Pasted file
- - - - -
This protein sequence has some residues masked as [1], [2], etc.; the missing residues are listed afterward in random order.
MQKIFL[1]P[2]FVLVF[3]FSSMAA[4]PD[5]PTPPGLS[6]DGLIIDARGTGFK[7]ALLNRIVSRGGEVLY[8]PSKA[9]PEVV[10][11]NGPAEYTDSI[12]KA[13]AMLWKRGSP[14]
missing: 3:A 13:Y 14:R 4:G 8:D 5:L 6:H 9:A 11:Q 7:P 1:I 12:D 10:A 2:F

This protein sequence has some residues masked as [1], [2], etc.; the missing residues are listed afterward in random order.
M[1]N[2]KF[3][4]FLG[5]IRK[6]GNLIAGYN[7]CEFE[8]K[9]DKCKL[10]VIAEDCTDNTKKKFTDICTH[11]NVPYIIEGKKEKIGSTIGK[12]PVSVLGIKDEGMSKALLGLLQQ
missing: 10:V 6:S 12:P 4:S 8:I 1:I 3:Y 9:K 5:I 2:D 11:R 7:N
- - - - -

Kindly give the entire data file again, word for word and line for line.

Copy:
This protein sequence has some residues masked as [1], [2], etc.; the missing residues are listed afterward in random order.
MQKIFL[1]P[2]FVLVF[3]FSSMAA[4]PD[5]PTPPGLS[6]DGLIIDARGTGFK[7]ALLNRIVSRGGEVLY[8]PSKA[9]PEVV[10][11]NGPAEYTDSI[12]KA[13]AMLWKRGSP[14]
missing: 3:A 13:Y 14:R 4:G 8:D 5:L 6:H 9:A 11:Q 7:P 1:I 12:D 10:A 2:F

This protein sequence has some residues masked as [1], [2], etc.; the missing residues are listed afterward in random order.
M[1]N[2]KF[3][4]FLG[5]IRK[6]GNLIAGYN[7]CEFE[8]K[9]DKCKL[10]VIAEDCTDNTKKKFTDICTH[11]NVPYIIEGKKEKIGSTIGK[12]PVSVLGIKDEGMSKALLGLLQQ
missing: 10:V 6:S 12:P 4:S 8:I 1:I 3:Y 9:K 5:I 2:D 11:R 7:N